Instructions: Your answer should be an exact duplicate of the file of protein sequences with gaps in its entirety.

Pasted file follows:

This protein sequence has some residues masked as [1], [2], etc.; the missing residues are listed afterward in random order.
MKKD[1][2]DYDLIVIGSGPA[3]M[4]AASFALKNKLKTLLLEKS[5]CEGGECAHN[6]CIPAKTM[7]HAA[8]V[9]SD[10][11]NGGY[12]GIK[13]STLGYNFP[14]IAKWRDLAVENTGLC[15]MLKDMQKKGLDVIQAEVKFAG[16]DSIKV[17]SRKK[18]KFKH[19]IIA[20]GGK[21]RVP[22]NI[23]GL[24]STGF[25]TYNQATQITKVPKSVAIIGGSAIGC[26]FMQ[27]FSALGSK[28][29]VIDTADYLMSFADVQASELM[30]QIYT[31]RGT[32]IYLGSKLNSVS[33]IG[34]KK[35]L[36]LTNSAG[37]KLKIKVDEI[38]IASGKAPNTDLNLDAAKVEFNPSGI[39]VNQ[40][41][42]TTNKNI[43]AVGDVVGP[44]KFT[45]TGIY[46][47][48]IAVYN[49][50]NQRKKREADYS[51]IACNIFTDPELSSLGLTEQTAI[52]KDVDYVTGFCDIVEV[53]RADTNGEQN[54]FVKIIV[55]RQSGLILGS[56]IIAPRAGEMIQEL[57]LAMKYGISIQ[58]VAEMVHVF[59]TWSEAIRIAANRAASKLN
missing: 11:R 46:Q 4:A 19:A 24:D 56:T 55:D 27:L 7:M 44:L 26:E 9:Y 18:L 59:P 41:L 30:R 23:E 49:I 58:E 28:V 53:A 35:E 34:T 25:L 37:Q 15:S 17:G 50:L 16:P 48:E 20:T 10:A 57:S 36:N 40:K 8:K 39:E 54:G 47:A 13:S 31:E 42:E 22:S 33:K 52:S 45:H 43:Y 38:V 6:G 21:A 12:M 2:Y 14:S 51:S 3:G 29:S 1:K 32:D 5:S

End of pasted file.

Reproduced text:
This protein sequence has some residues masked as [1], [2], etc.; the missing residues are listed afterward in random order.
MKKD[1][2]DYDLIVIGSGPA[3]M[4]AASFALKNKLKTLLLEKS[5]CEGGECAHN[6]CIPAKTM[7]HAA[8]V[9]SD[10][11]NGGY[12]GIK[13]STLGYNFP[14]IAKWRDLAVENTGLC[15]MLKDMQKKGLDVIQAEVKFAG[16]DSIKV[17]SRKK[18]KFKH[19]IIA[20]GGK[21]RVP[22]NI[23]GL[24]STGF[25]TYNQATQITKVPKSVAIIGGSAIGC[26]FMQ[27]FSALGSK[28][29]VIDTADYLMSFADVQASELM[30]QIYT[31]RGT[32]IYLGSKLNSVS[33]IG[34]KK[35]L[36]LTNSAG[37]KLKIKVDEI[38]IASGKAPNTDLNLDAAKVEFNPSGI[39]VNQ[40][41][42]TTNKNI[43]AVGDVVGP[44]KFT[45]TGIY[46][47][48]IAVYN[49][50]NQRKKREADYS[51]IACNIFTDPELSSLGLTEQTAI[52]KDVDYVTGFCDIVEV[53]RADTNGEQN[54]FVKIIV[55]RQSGLILGS[56]IIAPRAGEMIQEL[57]LAMKYGISIQ[58]VAEMVHVF[59]TWSEAIRIAANRAASKLN
missing: 11:R 46:Q 4:A 19:A 24:D 56:T 55:D 27:L 7:M 44:L 26:E 9:Y 18:L 59:P 41:L 30:R 23:E 49:I 58:E 28:V 53:A 35:E 34:T 25:L 37:Q 15:S 17:G 50:L 16:P 48:E 20:T 10:A 57:S 36:N 40:K 8:K 39:E 54:G 47:A 13:S 31:E 42:E 22:S 33:K 52:S 45:H 43:Y 38:V 6:G 21:A 12:M 2:Y 14:S 51:S 3:G 29:S 1:K 32:D 5:S